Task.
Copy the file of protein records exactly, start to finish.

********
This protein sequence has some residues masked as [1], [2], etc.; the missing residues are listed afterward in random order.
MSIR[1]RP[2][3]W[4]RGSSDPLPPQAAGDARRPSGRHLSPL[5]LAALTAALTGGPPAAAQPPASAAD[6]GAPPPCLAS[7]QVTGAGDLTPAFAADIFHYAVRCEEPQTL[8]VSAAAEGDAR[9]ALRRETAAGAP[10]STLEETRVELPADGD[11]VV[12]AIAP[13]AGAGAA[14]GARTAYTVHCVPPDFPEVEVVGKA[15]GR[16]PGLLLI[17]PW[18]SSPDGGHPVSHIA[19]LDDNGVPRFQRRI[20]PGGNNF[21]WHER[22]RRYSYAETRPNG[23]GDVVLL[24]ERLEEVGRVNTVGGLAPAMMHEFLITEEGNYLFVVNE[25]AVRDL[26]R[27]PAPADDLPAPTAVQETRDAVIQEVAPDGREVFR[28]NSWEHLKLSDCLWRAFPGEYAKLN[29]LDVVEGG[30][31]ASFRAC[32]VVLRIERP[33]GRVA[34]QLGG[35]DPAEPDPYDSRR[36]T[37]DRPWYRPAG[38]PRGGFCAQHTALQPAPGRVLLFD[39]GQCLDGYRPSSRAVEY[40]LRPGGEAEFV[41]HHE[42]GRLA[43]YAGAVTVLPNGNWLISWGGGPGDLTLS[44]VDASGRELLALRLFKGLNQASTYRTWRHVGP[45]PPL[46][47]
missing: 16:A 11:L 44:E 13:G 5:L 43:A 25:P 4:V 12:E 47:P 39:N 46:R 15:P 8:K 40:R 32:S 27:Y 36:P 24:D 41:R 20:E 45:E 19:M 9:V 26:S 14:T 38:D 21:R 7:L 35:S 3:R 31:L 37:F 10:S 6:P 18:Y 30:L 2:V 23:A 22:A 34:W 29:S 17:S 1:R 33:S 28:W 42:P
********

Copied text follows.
This protein sequence has some residues masked as [1], [2], etc.; the missing residues are listed afterward in random order.
MSIR[1]RP[2][3]W[4]RGSSDPLPPQAAGDARRPSGRHLSPL[5]LAALTAALTGGPPAAAQPPASAAD[6]GAPPPCLAS[7]QVTGAGDLTPAFAADIFHYAVRCEEPQTL[8]VSAAAEGDAR[9]ALRRETAAGAP[10]STLEETRVELPADGD[11]VV[12]AIAP[13]AGAGAA[14]GARTAYTVHCVPPDFPEVEVVGKA[15]GR[16]PGLLLI[17]PW[18]SSPDGGHPVSHIA[19]LDDNGVPRFQRRI[20]PGGNNF[21]WHER[22]RRYSYAETRPNG[23]GDVVLL[24]ERLEEVGRVNTVGGLAPAMMHEFLITEEGNYLFVVNE[25]AVRDL[26]R[27]PAPADDLPAPTAVQETRDAVIQEVAPDGREVFR[28]NSWEHLKLSDCLWRAFPGEYAKLN[29]LDVVEGG[30][31]ASFRAC[32]VVLRIERP[33]GRVA[34]QLGG[35]DPAEPDPYDSRR[36]T[37]DRPWYRPAG[38]PRGGFCAQHTALQPAPGRVLLFD[39]GQCLDGYRPSSRAVEY[40]LRPGGEAEFV[41]HHE[42]GRLA[43]YAGAVTVLPNGNWLISWGGGPGDLTLS[44]VDASGRELLALRLFKGLNQASTYRTWRHVGP[45]PPL[46][47]
missing: 16:A 11:L 44:E 13:G 5:L 43:A 25:P 4:V 12:E 47:P 39:N 46:R 15:P 8:K 40:R 32:S 27:Y 36:P 24:D 41:R 20:E 45:E 19:M 9:V 26:S 14:T 38:D 21:R 7:L 35:S 3:R 31:L 37:F 10:S 6:P 18:Y 30:L 2:V 23:A 22:A 34:W 29:S 17:S 1:R 33:S 28:W 42:P